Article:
J R R Tolkien: Narn i Hîn Húrin –The Tale of the Children of Húrin

(published in Unfinished Tales, where most of the quotes are taken from, except for the last one which are from The Silmarillion: all quotes are copyrighted by HarperCollins Publishers, London)

The illlustrations were created in 1998; the original watercolour-paintings are 32 x 41cm


Túrin begs leave of Thingol and Melian

"Thingol looked on Túrin in wonder, seeing suddenly before him in the place of his fosterling a Man and a stranger, tall, dark-haired, looking at him with deep eyes in a white face. Then Túrin asked Thingol for mail, sword, and shield, and he reclaimed now the Dragon-helm of Dor-lómin; and the king granted him what he sought, saying: 'I will appoint you a place among my knights of the sword; for the sword will ever be your weapon. With them you may make trial of war upon the marches, if that is your desire."




Forweg's end

"But on a sudden he heard cries, and from a hazel-thicket a young woman ran out; her clothes were rent by thorns, and she was in great fear, and stumbling she fell gasping to the ground. Then Túrin springing towards the thicket with drawn sword hewed down a man that burst from the hazels in pursuit; and he saw only in the very stroke that it was Forweg."



Beleg in captivity

"Then at the egging of Andróg they left Beleg tied to the tree without food or water, and they sat near eating and drinking; but he said no more to them. When two days and nights had passed in this way they became angry and fearful, and were eager to be gone; and most were now ready to slay the Elf. As night drew down they were all gathered about him, and Ulrad brought a brand from the little fire that was lit in the cave-mouth. But at that moment Túrin returned. Coming silently, as was his custom, he stood in the shadows beyond the ring of men, and he saw the haggard face of Beleg in the light of the brand."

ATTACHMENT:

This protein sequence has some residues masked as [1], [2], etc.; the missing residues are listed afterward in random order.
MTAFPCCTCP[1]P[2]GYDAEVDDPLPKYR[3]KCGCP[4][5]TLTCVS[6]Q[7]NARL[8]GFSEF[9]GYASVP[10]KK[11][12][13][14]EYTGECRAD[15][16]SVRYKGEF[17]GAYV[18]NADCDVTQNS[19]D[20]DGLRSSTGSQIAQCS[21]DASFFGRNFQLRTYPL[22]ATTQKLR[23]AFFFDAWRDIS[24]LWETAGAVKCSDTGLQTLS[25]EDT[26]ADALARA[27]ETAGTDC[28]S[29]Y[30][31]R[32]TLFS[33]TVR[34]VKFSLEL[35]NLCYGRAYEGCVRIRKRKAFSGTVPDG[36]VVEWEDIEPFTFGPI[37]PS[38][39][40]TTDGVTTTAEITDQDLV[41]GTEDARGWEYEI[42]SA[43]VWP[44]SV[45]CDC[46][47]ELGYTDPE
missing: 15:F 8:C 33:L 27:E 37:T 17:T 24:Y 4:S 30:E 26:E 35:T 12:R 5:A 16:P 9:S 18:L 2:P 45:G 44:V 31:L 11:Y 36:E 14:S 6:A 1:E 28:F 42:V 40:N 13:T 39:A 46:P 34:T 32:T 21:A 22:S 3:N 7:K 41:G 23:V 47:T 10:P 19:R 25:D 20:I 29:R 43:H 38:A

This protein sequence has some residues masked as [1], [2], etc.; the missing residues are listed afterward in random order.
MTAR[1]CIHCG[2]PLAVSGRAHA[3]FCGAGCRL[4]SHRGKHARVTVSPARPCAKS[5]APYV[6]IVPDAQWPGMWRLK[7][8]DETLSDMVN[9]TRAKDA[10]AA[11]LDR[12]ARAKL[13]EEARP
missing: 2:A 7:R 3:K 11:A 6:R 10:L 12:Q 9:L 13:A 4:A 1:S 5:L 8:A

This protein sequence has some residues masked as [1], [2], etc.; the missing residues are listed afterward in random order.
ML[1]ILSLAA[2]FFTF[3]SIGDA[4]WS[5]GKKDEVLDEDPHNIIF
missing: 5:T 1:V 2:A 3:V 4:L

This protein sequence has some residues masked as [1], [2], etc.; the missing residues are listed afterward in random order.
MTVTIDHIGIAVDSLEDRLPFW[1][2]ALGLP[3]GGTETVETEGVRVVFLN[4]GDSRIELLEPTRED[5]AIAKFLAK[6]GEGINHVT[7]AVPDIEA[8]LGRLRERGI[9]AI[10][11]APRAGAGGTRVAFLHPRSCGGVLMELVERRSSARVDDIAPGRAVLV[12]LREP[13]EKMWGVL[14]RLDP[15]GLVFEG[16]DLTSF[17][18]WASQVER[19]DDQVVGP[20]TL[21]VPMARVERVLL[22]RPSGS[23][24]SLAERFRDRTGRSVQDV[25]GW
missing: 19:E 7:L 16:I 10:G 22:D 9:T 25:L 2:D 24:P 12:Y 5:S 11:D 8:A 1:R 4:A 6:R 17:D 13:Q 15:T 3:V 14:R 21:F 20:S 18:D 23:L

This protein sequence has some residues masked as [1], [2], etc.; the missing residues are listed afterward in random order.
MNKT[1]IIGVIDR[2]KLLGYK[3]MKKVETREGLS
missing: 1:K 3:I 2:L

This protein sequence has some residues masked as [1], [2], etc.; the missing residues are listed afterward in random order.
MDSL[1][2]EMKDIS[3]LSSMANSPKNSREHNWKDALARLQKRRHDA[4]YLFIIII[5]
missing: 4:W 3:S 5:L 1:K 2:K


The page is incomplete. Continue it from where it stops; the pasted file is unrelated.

Túrin and Beleg

"In the morning Beleg, being swiftly healed of his pains, after the manner of the Elven-folk of old, spoke to Túrin apart. 'I looked for more joy at my tidings,' he said. 'Surely you will return now to Doriath?' And he begged Túrin to do so in all ways that he could; but the more he urged it, the more Túrin hung back."



Mîm the dwarf

"So it was that Mîm came into the Tale of the Children of Húrin. For he stumbled up on his knees before Túrin's feet and begged for his life. 'I am old,' he said, 'and poor. Only a dwarf, as you say, and not an Orc. Mîm is my name. Do not let them slay me, lord, for no cause, as would the Orcs.'"



Ascent to Amon Rûdh

"They passed over the tumbled stones and began to climb; for Amon Rûdh stood upon the eastern edge of the high moorlands that rose between the vales of Sirion and Narog, and even above the stony heath at its base its crown was reared up a thousand feet and more. Upon the eastern side a broken land climbed slowly up to the high ridges among knots of birch and rowan, and ancient thorn-trees rooted in rock."




The last moments of Beleg Cúthalion

"But Beleg and Gwindor cut the bonds that held him, and lifting him they carried him out of the dell; yet they could bear him no further than to a thicket of thorn-trees a little way above. There they laid him down; and now the storm drew very near. Beleg drew his sword Anglachel, and with it he cut the fetters that bound Túrin; but fate was that day more strong, for the blade slipped as he cut the shackles, and Túrin's foot was pricked."




Beleg's death

"Then Gwindor roused Túrin to aid him in the burial of Beleg, and he rose as one that walked in sleep; and together they laid Beleg in a shallow grave, and placed beside him Belthronding his great bow, that was made of black yew-wood."



The host of Nargothrond

"Then the warriors of Nargothrond went forth, and tall and terrible on that day looked Túrin, and the heart of the host was upheld, as he rode on the right hand of Orodreth."